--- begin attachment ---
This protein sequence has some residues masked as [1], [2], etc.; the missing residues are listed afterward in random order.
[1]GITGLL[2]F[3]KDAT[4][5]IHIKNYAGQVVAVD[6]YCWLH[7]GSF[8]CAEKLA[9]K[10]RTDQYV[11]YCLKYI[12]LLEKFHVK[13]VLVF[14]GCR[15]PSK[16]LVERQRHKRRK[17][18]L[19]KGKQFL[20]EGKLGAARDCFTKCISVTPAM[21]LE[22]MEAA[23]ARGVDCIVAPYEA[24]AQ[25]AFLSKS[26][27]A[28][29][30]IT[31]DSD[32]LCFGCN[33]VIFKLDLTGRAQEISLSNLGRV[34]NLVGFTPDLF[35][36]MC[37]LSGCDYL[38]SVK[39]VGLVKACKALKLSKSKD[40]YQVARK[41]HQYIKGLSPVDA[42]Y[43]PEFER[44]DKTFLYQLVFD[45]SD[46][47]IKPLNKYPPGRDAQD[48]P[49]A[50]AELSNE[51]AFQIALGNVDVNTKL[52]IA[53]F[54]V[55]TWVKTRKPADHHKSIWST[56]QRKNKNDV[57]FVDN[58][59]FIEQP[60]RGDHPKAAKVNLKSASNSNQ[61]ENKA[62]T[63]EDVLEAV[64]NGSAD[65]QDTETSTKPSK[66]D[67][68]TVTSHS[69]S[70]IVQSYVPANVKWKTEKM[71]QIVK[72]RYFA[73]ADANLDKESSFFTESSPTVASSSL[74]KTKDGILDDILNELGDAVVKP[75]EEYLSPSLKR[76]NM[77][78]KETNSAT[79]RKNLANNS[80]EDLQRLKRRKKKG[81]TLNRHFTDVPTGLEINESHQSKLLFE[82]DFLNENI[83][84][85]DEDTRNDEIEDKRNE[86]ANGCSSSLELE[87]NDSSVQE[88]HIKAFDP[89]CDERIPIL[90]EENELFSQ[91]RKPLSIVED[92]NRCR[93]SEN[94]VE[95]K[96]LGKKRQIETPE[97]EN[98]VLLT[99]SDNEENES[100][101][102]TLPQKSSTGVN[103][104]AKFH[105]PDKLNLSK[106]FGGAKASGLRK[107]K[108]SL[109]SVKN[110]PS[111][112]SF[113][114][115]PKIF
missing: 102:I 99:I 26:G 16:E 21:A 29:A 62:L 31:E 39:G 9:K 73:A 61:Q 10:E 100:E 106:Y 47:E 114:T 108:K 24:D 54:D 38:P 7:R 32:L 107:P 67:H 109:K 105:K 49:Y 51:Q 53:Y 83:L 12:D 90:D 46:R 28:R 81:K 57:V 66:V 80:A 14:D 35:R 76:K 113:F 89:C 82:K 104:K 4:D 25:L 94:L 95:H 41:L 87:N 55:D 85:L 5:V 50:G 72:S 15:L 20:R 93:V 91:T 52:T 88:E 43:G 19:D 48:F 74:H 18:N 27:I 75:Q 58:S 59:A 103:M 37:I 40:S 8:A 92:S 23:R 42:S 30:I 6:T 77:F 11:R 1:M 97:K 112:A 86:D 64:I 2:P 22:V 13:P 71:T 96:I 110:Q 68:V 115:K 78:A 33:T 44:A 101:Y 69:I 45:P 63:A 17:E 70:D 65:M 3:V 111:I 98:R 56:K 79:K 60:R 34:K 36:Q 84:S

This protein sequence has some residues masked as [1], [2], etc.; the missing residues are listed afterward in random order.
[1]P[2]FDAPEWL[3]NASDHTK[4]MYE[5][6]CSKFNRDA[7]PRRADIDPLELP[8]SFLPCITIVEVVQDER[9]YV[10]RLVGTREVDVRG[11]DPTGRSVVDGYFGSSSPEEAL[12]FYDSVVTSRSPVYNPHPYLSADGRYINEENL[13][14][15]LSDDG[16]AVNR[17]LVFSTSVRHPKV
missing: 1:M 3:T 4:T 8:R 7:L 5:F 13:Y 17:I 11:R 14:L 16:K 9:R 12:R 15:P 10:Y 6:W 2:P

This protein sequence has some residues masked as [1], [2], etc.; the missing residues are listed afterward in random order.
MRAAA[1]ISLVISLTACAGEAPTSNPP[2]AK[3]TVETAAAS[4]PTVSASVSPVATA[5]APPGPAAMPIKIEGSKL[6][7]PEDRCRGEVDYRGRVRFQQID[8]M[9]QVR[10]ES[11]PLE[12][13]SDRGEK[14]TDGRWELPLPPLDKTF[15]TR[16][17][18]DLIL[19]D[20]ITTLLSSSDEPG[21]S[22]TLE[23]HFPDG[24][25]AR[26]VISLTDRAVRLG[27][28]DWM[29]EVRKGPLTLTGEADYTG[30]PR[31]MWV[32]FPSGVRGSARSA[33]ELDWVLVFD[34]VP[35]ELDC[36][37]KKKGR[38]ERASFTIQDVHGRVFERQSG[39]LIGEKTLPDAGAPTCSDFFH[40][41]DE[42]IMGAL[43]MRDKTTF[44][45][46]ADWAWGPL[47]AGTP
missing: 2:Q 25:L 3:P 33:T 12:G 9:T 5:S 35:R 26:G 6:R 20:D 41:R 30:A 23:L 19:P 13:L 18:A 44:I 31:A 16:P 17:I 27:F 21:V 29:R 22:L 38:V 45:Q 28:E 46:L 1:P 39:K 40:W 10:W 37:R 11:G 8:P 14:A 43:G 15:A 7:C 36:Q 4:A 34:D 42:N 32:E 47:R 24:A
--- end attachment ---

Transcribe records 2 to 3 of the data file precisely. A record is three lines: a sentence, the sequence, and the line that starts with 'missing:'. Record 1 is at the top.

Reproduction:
This protein sequence has some residues masked as [1], [2], etc.; the missing residues are listed afterward in random order.
[1]P[2]FDAPEWL[3]NASDHTK[4]MYE[5][6]CSKFNRDA[7]PRRADIDPLELP[8]SFLPCITIVEVVQDER[9]YV[10]RLVGTREVDVRG[11]DPTGRSVVDGYFGSSSPEEAL[12]FYDSVVTSRSPVYNPHPYLSADGRYINEENL[13][14][15]LSDDG[16]AVNR[17]LVFSTSVRHPKV
missing: 1:M 3:T 4:T 8:R 7:L 5:F 13:Y 17:I 11:R 14:L 16:K 9:R 12:R 15:P 10:Y 6:W 2:P

This protein sequence has some residues masked as [1], [2], etc.; the missing residues are listed afterward in random order.
MRAAA[1]ISLVISLTACAGEAPTSNPP[2]AK[3]TVETAAAS[4]PTVSASVSPVATA[5]APPGPAAMPIKIEGSKL[6][7]PEDRCRGEVDYRGRVRFQQID[8]M[9]QVR[10]ES[11]PLE[12][13]SDRGEK[14]TDGRWELPLPPLDKTF[15]TR[16][17][18]DLIL[19]D[20]ITTLLSSSDEPG[21]S[22]TLE[23]HFPDG[24][25]AR[26]VISLTDRAVRLG[27][28]DWM[29]EVRKGPLTLTGEADYTG[30]PR[31]MWV[32]FPSGVRGSARSA[33]ELDWVLVFD[34]VP[35]ELDC[36][37]KKKGR[38]ERASFTIQDVHGRVFERQSG[39]LIGEKTLPDAGAPTCSDFFH[40][41]DE[42]IMGAL[43]MRDKTTF[44][45][46]ADWAWGPL[47]AGTP
missing: 2:Q 25:L 3:P 33:T 12:G 9:T 5:S 35:R 26:G 6:R 20:D 41:R 30:A 23:L 19:P 13:L 18:A 44:I 31:A 16:P 17:I 27:F 21:V 29:R 22:L 38:V 45:Q 28:E 46:L 1:P 39:K 40:W 10:W 37:R 11:G 8:P 14:A 43:G 15:A 7:C 36:Q 4:A 34:D 42:N 32:E 47:R 24:A